TAXPAYER MONIES SHOULD BE WITHHELD FROM BJU
Sunday, March 7, 1999
By DARRELL JACKSON, Special to The State
In 1967, the U.S. Supreme Court sounded a pronounced end to state-sponsored prohibitions on marriages between persons of different races in the landmark case Loving vs. Virginia.
In 1998, 31 years after the historic Loving decision, the people of this state finally voted to remove the provision of the S.C. Constitution that stated that marriages between the races are prohibited. Although the vote was symbolic because of the decision of the high court, it was still important that we cleaned up our constitution. Yet in 1999, unfortunately, we still have one last symbol of state recognition of limits on the marriage rights of our citizens.
Last year, the General Assembly established LIFE scholarships and state tuition tax credits, two programs providing substantial public benefits to students attending colleges and universities in this state. After some protest, the Legislature made the interesting policy decision to include, among the institutions covered, Bob Jones University in Greenville.
BJU prohibits dating and marriage among students of different races. This policy choice by BJU caused the Internal Revenue Service to revoke the school's tax-exempt status and caused the Veteran's Administration to deny education benefits to students attending the school.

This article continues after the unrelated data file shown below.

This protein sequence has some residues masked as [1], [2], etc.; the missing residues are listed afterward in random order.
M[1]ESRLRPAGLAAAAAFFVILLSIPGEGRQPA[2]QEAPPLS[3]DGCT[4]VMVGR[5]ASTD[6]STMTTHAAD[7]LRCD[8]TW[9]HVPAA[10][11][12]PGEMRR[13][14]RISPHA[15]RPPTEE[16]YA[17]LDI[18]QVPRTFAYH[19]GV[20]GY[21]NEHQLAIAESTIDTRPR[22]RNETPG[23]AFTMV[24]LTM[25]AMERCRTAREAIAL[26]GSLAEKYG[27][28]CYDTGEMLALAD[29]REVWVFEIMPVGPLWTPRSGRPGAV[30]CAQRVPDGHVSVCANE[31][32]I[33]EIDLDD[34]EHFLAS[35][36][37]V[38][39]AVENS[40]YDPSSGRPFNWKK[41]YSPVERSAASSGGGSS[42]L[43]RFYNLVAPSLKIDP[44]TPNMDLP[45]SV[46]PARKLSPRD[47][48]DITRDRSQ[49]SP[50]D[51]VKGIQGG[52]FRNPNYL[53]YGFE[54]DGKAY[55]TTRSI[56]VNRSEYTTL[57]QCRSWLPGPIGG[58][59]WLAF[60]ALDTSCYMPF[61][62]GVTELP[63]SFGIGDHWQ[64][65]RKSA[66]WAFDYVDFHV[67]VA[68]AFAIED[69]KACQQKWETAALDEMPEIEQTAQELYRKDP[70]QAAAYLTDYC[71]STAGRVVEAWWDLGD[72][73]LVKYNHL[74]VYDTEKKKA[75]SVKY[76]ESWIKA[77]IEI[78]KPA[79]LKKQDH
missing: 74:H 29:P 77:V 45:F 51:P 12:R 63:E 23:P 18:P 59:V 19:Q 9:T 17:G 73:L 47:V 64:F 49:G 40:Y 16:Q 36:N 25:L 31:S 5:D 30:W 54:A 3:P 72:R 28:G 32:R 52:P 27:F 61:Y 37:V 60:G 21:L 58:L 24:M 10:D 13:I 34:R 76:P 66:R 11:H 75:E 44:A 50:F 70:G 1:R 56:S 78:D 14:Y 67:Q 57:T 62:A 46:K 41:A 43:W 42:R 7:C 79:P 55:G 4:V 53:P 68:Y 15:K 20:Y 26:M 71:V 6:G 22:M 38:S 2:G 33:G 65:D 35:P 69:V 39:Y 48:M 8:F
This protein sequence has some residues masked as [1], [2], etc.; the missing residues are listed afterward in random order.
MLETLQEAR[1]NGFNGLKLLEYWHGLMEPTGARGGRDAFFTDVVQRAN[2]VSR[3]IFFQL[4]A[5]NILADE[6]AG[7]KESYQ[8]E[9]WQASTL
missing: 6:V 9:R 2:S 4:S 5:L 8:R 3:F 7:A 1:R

Because of this policy, BJU does not seek accreditation for its academic programs. This lack of accreditation means that its students are not able to participate in myriad federal education assistance programs, such as the Pell Grant program.
So BJU is the only four-year school with students eligible for state assistance programs that does not have to meet rigorous accreditation requirements.
The school is very vigorous in enforcing its discriminatory policy. I recently discovered a letter from the school to a young male applicant who, in response to a question on the application, noted that he was married to a person of a different race. The young man received an e-mail letter from an admissions counselor at the school who informed the applicant that "Bob Jones University does not endorse this. It would be no problem for you to be a student here as long as your wife was not (or vice versa)."
In another letter to the same young man, the school's community relations coordinator further explained the school's policy: "God has separated people for his own purpose. . . . Bob Jones University is opposed to intermarriage of the races because it breaks down the barriers God has established. . . . Although there is no verse in the Bible that dogmatically says that races should not intermarry, the whole plan of God as He has dealt with the races down through the ages indicates that interracial marriage is not best for man."
I recently filed legislation that would delete BJU from the list of institutions eligible for state taxpayer-funded scholarship and tax credit programs. After I filed the legislation, a BJU spokesman said the state knew about the school's policy when the state decided to include the school within the legislation.
While I personally abhor the school's policy on dating and marriage between persons of different races, I do recognize that the school, as a private institution, has the right to implement and observe this policy.
However, the taxpayers of South Carolina should not be required by law to provide public education assistance to a college or university that discriminates. The federal government has consistently rejected the school's attempts to benefit from taxpayer assistance on the federal level. We on the state level should follow that example and withhold benefits from students who attend Bob Jones University while this policy is in place.
Sen. Jackson, a Richland County Democrat, is a minister and business owner.
Copyright 1999 The State